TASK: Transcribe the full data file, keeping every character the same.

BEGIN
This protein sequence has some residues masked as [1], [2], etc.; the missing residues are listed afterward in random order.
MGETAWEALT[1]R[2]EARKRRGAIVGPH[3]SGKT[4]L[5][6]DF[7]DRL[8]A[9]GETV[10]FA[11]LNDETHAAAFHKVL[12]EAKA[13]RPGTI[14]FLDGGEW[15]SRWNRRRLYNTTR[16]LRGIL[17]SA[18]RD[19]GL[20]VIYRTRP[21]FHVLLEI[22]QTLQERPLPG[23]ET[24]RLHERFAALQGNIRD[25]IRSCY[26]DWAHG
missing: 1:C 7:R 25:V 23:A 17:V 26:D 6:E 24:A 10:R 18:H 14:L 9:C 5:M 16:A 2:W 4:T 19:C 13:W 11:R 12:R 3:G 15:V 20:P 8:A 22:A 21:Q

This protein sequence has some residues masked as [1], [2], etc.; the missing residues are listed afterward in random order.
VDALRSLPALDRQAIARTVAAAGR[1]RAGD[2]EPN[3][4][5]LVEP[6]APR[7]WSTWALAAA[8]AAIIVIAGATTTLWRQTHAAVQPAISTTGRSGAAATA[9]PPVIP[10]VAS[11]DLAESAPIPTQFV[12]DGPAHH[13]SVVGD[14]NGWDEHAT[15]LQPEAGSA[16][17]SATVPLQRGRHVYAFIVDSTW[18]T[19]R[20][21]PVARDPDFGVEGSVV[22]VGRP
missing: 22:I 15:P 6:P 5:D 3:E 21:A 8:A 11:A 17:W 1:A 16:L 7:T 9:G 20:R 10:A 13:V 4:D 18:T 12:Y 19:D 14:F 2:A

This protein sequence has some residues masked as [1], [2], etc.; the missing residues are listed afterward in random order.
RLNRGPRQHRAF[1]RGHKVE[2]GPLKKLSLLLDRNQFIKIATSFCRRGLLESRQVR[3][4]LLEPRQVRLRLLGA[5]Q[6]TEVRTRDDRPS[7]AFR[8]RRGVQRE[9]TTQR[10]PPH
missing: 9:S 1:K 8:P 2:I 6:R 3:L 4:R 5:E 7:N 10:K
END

This protein sequence has some residues masked as [1], [2], etc.; the missing residues are listed afterward in random order.
MGETAWEALT[1]R[2]EARKRRGAIVGPH[3]SGKT[4]L[5][6]DF[7]DRL[8]A[9]GETV[10]FA[11]LNDETHAAAFHKVL[12]EAKA[13]RPGTI[14]FLDGGEW[15]SRWNRRRLYNTTR[16]LRGIL[17]SA[18]RD[19]GL[20]VIYRTRP[21]FHVLLEI[22]QTLQERPLPG[23]ET[24]RLHERFAALQGNIRD[25]IRSCY[26]DWAHG
missing: 1:C 7:R 25:V 23:A 17:V 26:D 6:E 24:A 10:R 18:H 14:L 9:C 5:M 16:A 2:W 4:T 19:C 13:W 11:R 12:R 3:G 15:V 20:P 8:A 22:A 21:Q

This protein sequence has some residues masked as [1], [2], etc.; the missing residues are listed afterward in random order.
VDALRSLPALDRQAIARTVAAAGR[1]RAGD[2]EPN[3][4][5]LVEP[6]APR[7]WSTWALAAA[8]AAIIVIAGATTTLWRQTHAAVQPAISTTGRSGAAATA[9]PPVIP[10]VAS[11]DLAESAPIPTQFV[12]DGPAHH[13]SVVGD[14]NGWDEHAT[15]LQPEAGSA[16][17]SATVPLQRGRHVYAFIVDSTW[18]T[19]R[20][21]PVARDPDFGVEGSVV[22]VGRP
missing: 22:I 15:P 6:P 5:D 3:E 21:A 8:A 11:A 17:W 1:A 16:L 7:T 9:G 20:R 10:A 13:V 4:D 18:T 12:Y 19:D 14:F 2:A

This protein sequence has some residues masked as [1], [2], etc.; the missing residues are listed afterward in random order.
RLNRGPRQHRAF[1]RGHKVE[2]GPLKKLSLLLDRNQFIKIATSFCRRGLLESRQVR[3][4]LLEPRQVRLRLLGA[5]Q[6]TEVRTRDDRPS[7]AFR[8]RRGVQRE[9]TTQR[10]PPH
missing: 9:S 1:K 8:P 2:I 6:R 3:L 4:R 5:E 7:N 10:K